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Once a proud and thriving nation established by freed African slaves, Liberia is now one of the continent's poorest countries.
High poverty levels, post-war trauma and economic struggles make life in this West-African country extremely challenging.
SOS Children's Villages helps the next generation of Liberians to get their country back on track.
SOS Children’s Villages in Liberia currently operates:
- 2 SOS Children’s Villages
- 1 SOS Youth Facilities
- 2 SOS Kindergartens
- 2 SOS Schools
- 3 SOS Social Centres that run Family Strengthening Programs, and
- 1 SOS Medical Centre
- 1 SOS Emergency Relief Programme
The activities of SOS Children's Villages in Liberia were initiated in 1978.
The SOS Children's Villages always remained a safe haven for families and children in need during the many years of cruel civil war.
As much of the country's school infrastructure was destroyed, the SOS School is particularly important in Monrovia.
Sponsoring a Child in Liberia
SOS relies on the kindness and generosity of Canadians to be able to provide a home for the most vulnerable children of Liberia.
By becoming a child sponsor you are making a commitment to helping an individual child in need. Your gift will help provide a child with food, clothing, education and a loving SOS mother.
Please help us ensure a loving home for every Liberian child. Sponsor a child in Liberia now.
The Children in Liberia
The lack of resources is endangering the lives of children.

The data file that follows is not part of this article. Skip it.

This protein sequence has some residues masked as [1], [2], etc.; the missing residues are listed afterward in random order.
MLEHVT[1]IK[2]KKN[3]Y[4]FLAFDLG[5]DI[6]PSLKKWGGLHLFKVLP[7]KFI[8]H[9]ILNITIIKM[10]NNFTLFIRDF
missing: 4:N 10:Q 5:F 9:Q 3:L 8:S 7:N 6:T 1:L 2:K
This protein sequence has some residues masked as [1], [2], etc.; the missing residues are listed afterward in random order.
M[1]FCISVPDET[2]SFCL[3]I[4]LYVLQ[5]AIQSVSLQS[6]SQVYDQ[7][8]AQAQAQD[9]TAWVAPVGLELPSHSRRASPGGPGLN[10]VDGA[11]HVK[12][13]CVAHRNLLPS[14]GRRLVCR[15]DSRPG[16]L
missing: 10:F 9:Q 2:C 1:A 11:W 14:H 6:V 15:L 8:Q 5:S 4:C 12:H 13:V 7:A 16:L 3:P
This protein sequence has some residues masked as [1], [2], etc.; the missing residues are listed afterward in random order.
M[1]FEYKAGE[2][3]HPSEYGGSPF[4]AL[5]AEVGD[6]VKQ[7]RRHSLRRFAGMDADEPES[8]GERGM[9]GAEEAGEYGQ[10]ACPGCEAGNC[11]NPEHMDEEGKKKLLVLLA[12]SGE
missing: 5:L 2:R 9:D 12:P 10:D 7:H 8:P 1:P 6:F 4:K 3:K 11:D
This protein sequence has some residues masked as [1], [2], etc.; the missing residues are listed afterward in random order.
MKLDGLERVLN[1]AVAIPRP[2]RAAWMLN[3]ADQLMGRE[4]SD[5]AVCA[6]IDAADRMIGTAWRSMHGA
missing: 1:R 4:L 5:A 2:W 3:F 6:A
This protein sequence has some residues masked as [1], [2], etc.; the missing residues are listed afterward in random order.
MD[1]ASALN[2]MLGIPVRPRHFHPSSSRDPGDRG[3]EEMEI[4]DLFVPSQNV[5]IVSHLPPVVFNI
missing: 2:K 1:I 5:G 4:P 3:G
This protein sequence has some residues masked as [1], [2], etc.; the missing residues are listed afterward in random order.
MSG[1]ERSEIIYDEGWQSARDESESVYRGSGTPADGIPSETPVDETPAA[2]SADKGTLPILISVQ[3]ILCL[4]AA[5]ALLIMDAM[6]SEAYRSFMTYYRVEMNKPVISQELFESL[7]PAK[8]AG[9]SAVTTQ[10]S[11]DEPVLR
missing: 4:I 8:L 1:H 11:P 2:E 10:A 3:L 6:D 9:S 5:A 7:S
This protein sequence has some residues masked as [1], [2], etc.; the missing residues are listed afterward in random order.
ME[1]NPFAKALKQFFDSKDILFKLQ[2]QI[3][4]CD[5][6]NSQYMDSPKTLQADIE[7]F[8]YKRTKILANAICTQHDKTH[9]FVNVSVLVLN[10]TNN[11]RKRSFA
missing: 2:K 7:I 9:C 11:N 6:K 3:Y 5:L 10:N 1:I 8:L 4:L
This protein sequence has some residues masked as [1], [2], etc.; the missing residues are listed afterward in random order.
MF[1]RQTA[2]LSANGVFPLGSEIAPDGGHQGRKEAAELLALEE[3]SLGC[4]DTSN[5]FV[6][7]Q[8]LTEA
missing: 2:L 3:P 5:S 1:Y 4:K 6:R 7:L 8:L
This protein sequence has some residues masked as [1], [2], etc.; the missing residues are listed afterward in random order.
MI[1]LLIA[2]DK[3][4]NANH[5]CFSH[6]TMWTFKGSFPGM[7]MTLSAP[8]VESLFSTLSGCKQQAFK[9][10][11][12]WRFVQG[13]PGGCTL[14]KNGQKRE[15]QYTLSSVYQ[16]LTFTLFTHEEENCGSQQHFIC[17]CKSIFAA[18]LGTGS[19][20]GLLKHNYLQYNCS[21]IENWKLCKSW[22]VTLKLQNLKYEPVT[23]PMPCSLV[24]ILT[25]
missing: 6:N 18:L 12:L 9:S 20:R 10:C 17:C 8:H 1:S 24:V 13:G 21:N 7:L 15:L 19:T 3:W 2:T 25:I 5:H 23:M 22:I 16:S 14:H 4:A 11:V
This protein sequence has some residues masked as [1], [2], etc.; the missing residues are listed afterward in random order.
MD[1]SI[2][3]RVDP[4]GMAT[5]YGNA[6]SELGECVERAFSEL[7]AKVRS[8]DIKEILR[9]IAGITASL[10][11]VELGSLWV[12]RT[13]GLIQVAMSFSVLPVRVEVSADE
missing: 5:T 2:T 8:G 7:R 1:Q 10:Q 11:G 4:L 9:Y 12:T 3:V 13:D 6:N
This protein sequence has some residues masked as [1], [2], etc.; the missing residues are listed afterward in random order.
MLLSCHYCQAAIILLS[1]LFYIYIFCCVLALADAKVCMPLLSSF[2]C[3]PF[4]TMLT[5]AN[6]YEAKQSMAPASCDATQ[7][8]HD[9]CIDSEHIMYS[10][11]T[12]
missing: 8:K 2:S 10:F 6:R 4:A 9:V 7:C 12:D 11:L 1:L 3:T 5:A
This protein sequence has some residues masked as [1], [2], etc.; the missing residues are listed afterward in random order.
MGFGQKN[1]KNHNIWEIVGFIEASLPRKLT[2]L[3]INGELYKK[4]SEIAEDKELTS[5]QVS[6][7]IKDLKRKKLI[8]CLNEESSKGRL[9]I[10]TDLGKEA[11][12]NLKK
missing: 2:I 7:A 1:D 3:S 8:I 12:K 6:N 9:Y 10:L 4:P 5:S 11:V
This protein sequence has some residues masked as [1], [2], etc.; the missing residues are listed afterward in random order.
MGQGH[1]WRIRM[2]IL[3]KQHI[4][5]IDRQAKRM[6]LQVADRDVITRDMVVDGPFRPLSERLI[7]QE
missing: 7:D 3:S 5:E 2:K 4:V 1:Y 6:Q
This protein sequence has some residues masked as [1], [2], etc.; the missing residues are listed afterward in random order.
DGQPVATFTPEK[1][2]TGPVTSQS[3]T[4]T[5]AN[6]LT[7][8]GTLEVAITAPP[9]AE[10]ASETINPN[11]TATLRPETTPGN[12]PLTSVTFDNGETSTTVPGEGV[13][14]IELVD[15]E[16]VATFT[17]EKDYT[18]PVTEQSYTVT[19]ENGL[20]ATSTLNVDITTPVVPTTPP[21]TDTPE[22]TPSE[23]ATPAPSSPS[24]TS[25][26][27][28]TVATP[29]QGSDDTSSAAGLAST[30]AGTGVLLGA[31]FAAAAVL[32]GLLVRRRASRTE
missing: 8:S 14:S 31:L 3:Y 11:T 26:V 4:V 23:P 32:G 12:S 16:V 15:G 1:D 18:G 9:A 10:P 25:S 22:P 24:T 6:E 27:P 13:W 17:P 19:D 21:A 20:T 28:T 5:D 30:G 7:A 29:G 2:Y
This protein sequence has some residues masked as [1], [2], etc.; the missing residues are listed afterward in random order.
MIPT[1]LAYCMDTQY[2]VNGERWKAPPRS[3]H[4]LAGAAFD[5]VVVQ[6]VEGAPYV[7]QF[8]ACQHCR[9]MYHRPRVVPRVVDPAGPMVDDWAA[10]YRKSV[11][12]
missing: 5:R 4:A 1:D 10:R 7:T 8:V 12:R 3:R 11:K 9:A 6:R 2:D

In a country so deeply shattered by 14 years of civil war, child rights used to exist only in theory.
During the war, the country's youngest people were worst affected: thousands were recruited as child soldiers, many were orphaned and others killed.
While child rights violations have always occurred in Liberia, the civil conflict exacerbated the problem in all forms and in almost every region of the country.
340,000 Liberian children are now growing up without parental care.
Efforts are being made to create a liveable environment for young Liberians.
Supporting the country's children and young people has become a top-priority in the complex recovery process in post-conflict Liberia.
In certain areas of Liberia, neither medical centres nor schools exist.
Many of them were destroyed during the war and have never been rebuilt.
The result is an alarming illiteracy rate of 40% among Liberians aged 15 or above.
The current government has undeniably been making progress, offering free primary education to all Liberian children and investing in school infrastructure.
Education is the key to a better future: a massive poverty reduction programme for Liberia (LBPWP) also includes the rehabilitation and reconstruction of schools in order to increase access of rural communities to education.
Since 2007, enrolment rates have increased significantly. However, due to a lack of resources, many schools are struggling to take in more students.
Because of their critical economic situation, many families cannot afford to adequately feed their children.
Thousands of children are severely undernourished and one in every five Liberian children is underweight.